The Massachusetts General Hospital Neuro-Urology Program is staffed by specialists who help patients with voiding problems due to neurological diseases and related urinary symptoms.
- Phone: 617-726-8482
Pablo Gomery, MD
Every year, our urologists care for hundreds of patients with lower urinary tract dysfunction caused by neurological disorders. In every case, our goal is to restore patients to fulfilling, productive lives by helping them manage lower urinary tract symptoms.
What to Expect
Patient care begins with a comprehensive evaluation by one of our neuro-urology specialists. For the initial appointment, please bring your medical records and any test results (if applicable), including X-rays.
During the evaluation, you can expect the following:
- A review of your medical history, test results and notes from your referring physician and/or neurologist
- An in-depth conversation about your urinary symptoms and associated symptoms related to bowel and sexual function
- A discussion of your lifestyle, neurological disorder and any other illnesses, as well as expectations for your treatment and outcome
For your convenience, additional testing (if necessary) is performed onsite. Tests may include:
- CT scans
- Blood tests
- Urine cultures
Our staff also may recommend urodynamics testing, an advanced method to understand the source of the problem. Most tests are noninvasive or minimally invasive and performed on an outpatient basis.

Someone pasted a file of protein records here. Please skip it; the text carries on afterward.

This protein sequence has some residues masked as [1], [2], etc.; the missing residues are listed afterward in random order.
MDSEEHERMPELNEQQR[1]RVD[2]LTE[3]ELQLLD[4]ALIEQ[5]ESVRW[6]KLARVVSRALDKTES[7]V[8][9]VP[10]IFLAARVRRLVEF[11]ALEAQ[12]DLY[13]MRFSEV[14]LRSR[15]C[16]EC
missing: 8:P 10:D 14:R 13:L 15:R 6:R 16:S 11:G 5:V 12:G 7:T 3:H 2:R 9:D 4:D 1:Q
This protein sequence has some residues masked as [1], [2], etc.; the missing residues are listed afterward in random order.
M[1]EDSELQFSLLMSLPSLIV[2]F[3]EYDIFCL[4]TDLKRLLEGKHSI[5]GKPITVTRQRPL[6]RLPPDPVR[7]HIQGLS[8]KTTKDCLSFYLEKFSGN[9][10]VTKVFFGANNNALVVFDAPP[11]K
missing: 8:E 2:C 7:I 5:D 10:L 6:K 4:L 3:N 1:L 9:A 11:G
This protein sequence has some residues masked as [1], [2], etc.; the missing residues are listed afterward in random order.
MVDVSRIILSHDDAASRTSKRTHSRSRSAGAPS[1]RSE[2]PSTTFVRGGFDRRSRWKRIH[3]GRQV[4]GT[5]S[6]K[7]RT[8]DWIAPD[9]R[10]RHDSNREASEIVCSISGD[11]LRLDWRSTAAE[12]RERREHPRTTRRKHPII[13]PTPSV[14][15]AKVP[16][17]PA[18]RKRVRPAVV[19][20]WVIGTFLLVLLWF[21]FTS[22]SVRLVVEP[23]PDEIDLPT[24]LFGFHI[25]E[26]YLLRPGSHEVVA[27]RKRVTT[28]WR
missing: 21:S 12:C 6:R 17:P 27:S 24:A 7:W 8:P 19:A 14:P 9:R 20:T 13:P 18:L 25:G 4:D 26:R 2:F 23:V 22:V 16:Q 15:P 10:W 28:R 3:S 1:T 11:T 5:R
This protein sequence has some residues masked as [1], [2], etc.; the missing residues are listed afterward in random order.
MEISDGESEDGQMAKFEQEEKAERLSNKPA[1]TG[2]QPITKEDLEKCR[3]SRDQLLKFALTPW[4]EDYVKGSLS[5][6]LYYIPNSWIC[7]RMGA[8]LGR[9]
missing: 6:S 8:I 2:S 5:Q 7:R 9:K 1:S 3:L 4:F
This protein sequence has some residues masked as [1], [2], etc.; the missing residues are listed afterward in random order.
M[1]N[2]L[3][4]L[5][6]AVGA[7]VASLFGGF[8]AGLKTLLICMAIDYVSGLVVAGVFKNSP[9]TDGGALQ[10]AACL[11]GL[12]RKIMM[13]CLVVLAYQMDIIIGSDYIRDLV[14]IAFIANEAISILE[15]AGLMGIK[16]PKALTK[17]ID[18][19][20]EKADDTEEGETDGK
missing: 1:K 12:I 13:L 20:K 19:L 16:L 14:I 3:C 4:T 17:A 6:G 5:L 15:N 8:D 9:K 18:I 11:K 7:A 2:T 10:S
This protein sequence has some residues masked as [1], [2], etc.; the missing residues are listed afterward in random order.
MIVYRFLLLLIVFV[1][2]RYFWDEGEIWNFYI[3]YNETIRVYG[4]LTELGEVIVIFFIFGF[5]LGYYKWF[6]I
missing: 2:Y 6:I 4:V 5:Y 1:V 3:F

Personalized Care for Your Symptoms
After evaluating you and examining your test results, your physician designs a personalized treatment plan to alleviate your lower urinary tract symptoms. Whenever possible, your physician will begin treatment with a conservative therapy that will be safe, effective and least disruptive to your life.
For example, the physician may start by prescribing oral medication or biofeedback therapy. By beginning with more moderate approaches, we may enable you to avoid invasive procedures, some of which are irreversible and can involve longer recovery times.
If you have a disorder that does not respond to conservative therapy, you may need a surgical procedure to regain control of bladder function. Your treatment, from evaluation through postoperative care, is guided by a neuro-urology specialist who is also a highly skilled and experienced surgeon. In fact, our staff is renowned for its expertise in complex genitourinary reconstructive surgery.
As needed, our physicians work closely with other accomplished specialists at Mass General, including neurologists and rehabilitation professionals. This multidisciplinary approach ensures you receive comprehensive, world-class care for your specific combination of symptoms and illnesses.
Pablo Gomery, MD
About This Program
Every year, our physicians care for hundreds of patients with lower urinary tract dysfunctions caused by neurological disorders, including multiple sclerosis, Parkinson's disease, spina bifida and stroke. We also treat people who have suffered nerve damage due to brain injuries, spinal injuries and metabolic disorders (e.g. diabetes and obesity).